Wrongful conduct on the part of the debtor
When the U.S. Bankruptcy Code was enacted, its primary goal was
debtor rehabilitation, to provide a fresh start to "honest
but unfortunate debtors." The gives debtors the opportunity
to wipe out debts, but there are exceptions. These exceptions are
based on public policy issues, or wrongful conduct on the part
of the debtor.
Debts are divided into two categories -- dischargeable and non-dischargeable.
If the debt is dischargeable, the debt can be wiped out by going through bankruptcy.
Certain debts cannot be discharged through a bankruptcy proceeding. Currently,
the bankruptcy code defines eighteen specific categories of debt that are non-dischargeable.
These include certain taxes, alimony and child support, student loans and some
property settlements, as well as certain other obligations.
Of special interest to credit professionals is the provision of the Code relating
to non-dischargeability based on deceit or fraud. A scheduled debt may be found
by the Court to be non-dischargeable to the extent that:
It is obtained by use of materially false written financial
statements respecting the debtor or an insider on which the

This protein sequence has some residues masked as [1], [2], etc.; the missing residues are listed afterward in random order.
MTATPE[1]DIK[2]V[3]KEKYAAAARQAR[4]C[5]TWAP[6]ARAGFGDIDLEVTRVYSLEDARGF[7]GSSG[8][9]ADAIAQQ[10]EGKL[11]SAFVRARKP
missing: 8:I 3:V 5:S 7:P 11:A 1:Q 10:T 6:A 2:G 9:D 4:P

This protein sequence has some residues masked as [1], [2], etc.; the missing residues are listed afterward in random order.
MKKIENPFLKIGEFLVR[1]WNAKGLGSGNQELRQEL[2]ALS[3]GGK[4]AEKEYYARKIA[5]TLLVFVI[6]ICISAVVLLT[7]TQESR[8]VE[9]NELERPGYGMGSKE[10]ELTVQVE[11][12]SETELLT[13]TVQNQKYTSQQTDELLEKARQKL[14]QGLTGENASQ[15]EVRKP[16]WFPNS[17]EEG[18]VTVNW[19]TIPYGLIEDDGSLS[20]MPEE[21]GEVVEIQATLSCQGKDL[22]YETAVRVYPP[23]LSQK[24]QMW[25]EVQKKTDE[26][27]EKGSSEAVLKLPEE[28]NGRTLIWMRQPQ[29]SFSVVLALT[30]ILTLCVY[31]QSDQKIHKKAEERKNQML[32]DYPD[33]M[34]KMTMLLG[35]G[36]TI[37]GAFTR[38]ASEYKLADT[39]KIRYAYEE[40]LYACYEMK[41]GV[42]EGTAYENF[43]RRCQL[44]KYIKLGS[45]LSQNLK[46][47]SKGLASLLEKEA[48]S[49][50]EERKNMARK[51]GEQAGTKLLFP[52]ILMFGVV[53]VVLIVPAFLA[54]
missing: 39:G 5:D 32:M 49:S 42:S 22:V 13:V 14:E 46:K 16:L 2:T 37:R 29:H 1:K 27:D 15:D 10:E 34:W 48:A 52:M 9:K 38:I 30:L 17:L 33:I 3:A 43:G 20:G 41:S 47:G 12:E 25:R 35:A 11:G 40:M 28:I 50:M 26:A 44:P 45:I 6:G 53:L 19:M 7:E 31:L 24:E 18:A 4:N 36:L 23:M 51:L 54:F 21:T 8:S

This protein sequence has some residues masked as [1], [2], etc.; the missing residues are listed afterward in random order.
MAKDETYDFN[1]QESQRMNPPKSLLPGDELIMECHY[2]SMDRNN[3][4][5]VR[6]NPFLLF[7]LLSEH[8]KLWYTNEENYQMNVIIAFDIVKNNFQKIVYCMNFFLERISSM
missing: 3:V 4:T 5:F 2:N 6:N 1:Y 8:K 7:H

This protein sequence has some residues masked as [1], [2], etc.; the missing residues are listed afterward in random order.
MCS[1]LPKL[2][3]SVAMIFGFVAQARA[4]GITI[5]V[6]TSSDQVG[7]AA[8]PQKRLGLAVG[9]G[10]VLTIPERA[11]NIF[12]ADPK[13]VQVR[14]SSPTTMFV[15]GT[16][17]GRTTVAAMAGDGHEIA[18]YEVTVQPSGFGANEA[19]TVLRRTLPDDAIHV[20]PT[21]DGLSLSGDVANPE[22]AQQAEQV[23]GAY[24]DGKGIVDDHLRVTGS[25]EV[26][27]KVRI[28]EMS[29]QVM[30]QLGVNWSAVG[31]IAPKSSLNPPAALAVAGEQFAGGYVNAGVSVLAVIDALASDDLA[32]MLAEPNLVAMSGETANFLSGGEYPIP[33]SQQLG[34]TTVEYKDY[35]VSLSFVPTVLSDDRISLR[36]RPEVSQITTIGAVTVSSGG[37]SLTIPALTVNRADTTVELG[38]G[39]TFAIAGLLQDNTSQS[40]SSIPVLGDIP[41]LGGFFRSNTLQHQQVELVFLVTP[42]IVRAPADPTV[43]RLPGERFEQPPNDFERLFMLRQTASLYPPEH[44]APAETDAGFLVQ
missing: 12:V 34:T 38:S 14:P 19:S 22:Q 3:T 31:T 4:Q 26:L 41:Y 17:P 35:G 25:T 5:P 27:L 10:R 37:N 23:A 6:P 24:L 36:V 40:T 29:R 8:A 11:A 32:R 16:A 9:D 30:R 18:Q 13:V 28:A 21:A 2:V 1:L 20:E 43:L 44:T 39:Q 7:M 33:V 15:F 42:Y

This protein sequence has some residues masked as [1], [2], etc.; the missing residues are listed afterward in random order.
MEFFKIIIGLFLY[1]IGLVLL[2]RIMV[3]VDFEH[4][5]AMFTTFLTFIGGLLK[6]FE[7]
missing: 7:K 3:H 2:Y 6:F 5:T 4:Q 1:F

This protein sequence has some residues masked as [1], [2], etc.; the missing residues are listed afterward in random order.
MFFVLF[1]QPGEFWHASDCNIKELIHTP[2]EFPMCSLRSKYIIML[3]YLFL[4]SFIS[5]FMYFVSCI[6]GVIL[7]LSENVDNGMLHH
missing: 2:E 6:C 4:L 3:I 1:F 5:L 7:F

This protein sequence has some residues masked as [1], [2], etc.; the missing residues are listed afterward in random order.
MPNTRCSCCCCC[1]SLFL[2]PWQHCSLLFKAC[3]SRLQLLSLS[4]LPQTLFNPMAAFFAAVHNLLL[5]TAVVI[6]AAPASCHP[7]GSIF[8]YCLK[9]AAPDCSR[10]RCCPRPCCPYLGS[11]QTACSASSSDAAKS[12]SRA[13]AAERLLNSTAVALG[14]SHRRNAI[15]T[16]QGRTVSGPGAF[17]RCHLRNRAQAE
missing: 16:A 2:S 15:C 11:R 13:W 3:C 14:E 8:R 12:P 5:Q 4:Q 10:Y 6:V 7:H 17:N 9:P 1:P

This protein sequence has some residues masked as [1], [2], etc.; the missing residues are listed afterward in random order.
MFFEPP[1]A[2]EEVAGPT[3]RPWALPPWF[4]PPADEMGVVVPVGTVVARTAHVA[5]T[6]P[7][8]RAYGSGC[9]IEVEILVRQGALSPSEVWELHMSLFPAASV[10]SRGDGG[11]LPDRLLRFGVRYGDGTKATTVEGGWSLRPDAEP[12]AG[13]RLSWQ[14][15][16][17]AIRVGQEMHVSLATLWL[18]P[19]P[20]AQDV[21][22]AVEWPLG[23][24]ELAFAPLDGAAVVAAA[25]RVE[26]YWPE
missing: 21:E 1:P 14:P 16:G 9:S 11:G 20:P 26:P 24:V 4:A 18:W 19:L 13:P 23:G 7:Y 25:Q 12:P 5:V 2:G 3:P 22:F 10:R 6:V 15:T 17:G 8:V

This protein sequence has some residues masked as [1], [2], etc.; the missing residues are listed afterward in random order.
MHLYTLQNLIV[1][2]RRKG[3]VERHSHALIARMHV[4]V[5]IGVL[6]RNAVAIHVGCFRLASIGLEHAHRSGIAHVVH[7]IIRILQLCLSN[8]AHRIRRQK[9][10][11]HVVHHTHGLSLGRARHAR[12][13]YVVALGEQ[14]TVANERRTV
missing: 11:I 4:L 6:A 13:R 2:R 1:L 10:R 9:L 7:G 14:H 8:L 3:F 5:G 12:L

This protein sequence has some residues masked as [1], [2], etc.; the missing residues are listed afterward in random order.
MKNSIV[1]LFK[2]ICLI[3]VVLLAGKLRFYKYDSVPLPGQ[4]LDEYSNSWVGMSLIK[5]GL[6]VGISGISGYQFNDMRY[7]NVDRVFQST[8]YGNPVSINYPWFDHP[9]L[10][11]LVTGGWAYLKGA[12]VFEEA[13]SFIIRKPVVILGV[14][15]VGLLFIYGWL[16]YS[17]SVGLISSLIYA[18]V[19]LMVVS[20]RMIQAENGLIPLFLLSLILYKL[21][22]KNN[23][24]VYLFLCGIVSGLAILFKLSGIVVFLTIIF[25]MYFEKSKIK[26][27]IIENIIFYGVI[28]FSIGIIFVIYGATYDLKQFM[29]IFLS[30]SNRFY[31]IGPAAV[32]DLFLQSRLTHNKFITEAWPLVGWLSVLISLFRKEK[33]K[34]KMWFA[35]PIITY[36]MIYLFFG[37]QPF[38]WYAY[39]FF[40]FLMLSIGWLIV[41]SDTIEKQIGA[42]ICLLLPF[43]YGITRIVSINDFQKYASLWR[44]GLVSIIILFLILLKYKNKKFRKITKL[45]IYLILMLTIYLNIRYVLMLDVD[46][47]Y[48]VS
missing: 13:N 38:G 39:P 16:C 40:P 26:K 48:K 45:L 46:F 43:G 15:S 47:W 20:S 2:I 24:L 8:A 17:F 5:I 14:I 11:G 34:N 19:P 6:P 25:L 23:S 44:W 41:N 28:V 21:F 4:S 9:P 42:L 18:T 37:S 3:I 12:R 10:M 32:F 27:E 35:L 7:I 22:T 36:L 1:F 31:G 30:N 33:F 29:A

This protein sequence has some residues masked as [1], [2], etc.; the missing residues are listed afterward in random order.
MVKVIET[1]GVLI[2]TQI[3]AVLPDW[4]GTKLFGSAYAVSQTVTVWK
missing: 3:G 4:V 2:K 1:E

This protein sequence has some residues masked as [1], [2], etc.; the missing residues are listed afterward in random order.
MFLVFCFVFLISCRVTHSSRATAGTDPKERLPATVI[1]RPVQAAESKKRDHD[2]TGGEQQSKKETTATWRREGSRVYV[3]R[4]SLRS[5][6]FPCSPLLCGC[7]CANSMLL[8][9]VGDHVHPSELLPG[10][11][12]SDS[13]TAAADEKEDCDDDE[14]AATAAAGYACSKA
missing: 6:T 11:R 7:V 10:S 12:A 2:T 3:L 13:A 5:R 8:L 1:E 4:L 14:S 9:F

creditor reasonably relied, and that the debtor presented with
the intent to
deceive the creditor into extending credit.
The debt was obtained under false pretenses, by a false representation,
or through actual fraud.
From the trade creditor's point of view, debts incurred when the
debtor had no reasonable expectation or ability to repay would
be non-dischargeable if the creditor can prove to the Court that the
credit was extended based on fraud, or based materially false representations.
For example, if a debtor provided financial statements in support
of a request to increase its credit limit, but those statements
were fraudulent or deliberately and materially misleading the creditor
could petition the Court to have the debt declared non-dischargeable.
The decision about whether to ask the Court to declare a debt to be non-dischargeable
is complex. A trade creditor will require the assistance of an attorney decide
whether or not enough evidence exists to petition the Court to block the discharge
of a pre-petition debt. The creditor must prove to the Court that the debtor
knowingly and intentionally made fraudulent, or materially false representations
as to its financial condition and ability to pay the debt in order to obtain
the goods, or services or money it wanted.